WAYNE TOWNSHIP — A love of steam engines connects thousands of people gathering this weekend at the Ashtabula County Steam Engine Club show.

Tisha Dillon-Everly, of Carroll County Maryland, has fond memories of Ashtabula County and the show. “I am here to show my dad’s engine,” she said.

Dillon-Everly said her father, Harvey Dillon, died several years ago and this is the first time back to the show. “They started the engine show on my grandfather’s property,” she said.

Dillon-Everly said the property was down the road from the present site on Route 322. She said she loved going to shows.

“My dad was tinkering with them (steam engines) all the time. The shows were great. I loved the big steamers. They were my favorite,” she said.

Dave Yochim, of Albion, came by his love of steam engines early as well. Finding that perfect steam engine usually takes a long time. “It took me about six years to find it. You have to fall into it” he said.

The steam engine became available in 2013 and it needed a lot of work. Yochim said the boiler comes from the early 1900s and the engine is sort of a Frankenstein.

“It took me about a year (to get it operational),” Yochim said. He said he has a machine shop which makes it possible to run the engine because there are no longer any parts available for the engines.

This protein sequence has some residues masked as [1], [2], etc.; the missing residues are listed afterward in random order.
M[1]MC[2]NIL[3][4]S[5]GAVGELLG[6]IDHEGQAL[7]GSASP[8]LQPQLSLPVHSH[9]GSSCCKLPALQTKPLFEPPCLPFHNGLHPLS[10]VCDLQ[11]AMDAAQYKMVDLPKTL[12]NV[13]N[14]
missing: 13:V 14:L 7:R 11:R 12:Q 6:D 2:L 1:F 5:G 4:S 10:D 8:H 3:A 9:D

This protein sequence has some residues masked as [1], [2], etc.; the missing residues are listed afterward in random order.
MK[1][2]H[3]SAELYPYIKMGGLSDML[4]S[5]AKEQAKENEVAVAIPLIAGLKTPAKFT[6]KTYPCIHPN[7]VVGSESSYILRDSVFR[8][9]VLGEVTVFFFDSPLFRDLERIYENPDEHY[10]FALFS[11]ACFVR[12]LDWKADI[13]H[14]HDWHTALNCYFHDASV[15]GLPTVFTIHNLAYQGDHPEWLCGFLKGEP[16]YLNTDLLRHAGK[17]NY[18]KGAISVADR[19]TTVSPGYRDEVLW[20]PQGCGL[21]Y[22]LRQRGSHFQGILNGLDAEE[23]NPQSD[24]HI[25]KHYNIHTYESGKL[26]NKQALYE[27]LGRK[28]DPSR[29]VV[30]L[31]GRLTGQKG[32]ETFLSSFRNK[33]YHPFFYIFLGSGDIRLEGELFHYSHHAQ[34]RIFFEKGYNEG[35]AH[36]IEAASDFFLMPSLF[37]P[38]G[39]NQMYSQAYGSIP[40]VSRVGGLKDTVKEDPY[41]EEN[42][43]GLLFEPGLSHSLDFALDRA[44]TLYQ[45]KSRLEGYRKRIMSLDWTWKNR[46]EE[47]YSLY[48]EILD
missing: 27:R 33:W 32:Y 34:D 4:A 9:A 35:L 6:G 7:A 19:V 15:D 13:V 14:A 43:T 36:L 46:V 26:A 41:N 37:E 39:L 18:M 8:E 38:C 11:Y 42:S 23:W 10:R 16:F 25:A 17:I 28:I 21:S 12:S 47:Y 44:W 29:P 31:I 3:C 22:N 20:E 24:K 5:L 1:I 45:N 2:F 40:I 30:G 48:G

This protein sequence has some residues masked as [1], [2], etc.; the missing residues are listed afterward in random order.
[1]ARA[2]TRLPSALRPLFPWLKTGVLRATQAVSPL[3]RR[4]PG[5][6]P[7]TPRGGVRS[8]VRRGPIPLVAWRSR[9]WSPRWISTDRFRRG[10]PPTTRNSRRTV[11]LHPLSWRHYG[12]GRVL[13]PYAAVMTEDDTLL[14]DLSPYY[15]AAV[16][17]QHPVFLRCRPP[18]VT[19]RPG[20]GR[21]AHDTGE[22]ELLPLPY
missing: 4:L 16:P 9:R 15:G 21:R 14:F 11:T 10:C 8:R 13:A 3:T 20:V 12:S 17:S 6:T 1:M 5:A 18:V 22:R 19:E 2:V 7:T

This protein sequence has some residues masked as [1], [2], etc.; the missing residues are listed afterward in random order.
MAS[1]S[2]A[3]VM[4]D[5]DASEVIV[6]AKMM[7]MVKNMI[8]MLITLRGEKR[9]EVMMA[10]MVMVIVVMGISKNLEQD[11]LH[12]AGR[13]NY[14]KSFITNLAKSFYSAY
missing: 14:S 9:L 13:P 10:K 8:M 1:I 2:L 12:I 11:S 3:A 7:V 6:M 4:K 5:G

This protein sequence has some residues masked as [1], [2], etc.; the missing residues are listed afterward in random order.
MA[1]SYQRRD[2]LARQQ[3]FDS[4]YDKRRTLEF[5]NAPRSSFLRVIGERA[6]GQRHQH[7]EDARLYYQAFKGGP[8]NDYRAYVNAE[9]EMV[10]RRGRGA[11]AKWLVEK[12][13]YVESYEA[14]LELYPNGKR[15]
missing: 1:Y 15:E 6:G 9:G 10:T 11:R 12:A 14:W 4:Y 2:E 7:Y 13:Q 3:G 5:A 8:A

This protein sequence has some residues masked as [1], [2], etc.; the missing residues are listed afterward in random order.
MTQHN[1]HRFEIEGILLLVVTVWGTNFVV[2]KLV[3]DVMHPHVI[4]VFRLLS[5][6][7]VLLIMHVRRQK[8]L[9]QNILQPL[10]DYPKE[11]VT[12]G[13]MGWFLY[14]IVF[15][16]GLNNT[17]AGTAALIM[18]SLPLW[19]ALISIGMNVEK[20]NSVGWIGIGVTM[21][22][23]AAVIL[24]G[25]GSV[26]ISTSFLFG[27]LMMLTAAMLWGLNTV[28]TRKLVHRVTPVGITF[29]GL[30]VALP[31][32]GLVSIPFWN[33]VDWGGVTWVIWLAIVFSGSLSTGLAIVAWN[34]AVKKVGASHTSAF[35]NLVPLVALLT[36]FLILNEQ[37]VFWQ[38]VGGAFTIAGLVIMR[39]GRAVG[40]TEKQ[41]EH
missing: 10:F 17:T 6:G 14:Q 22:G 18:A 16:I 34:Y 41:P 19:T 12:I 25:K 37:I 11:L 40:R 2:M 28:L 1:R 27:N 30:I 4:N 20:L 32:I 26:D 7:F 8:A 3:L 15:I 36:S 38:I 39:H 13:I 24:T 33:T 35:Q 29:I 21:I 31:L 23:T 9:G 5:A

Ruth Lazor, membership secretary for the Ashtabula County Steam Engine Club, said attendance at the event has been good. “Fantastic, we had very good attendance,” she said

Lazor said the organization operates with a board of directors, committees and trustees. They own the property on Route 322 and continue to improve it with new buildings and amenities, she said.

“We will be working on expanding the kitchen” she said. She said Case is the featured tractor company and Wisconsin Engine is the featured engine for the weekend.

Terry Steen of Jamestown, Pennsylvania,  used to own antique tractors but now just enjoys “looking them over.”

The event continues today with a 9 a.m. concert by Dan Schall and a 1 p.m. parade. A tractor pull is scheduled to follow the parade.

A variety of historical working displays are also on-site including steam engines, an 1800s school house, a shingle mill, a passenger depot and a freight depot to name a few.

Food options were also available in abundance with ice cream, pie and dinners.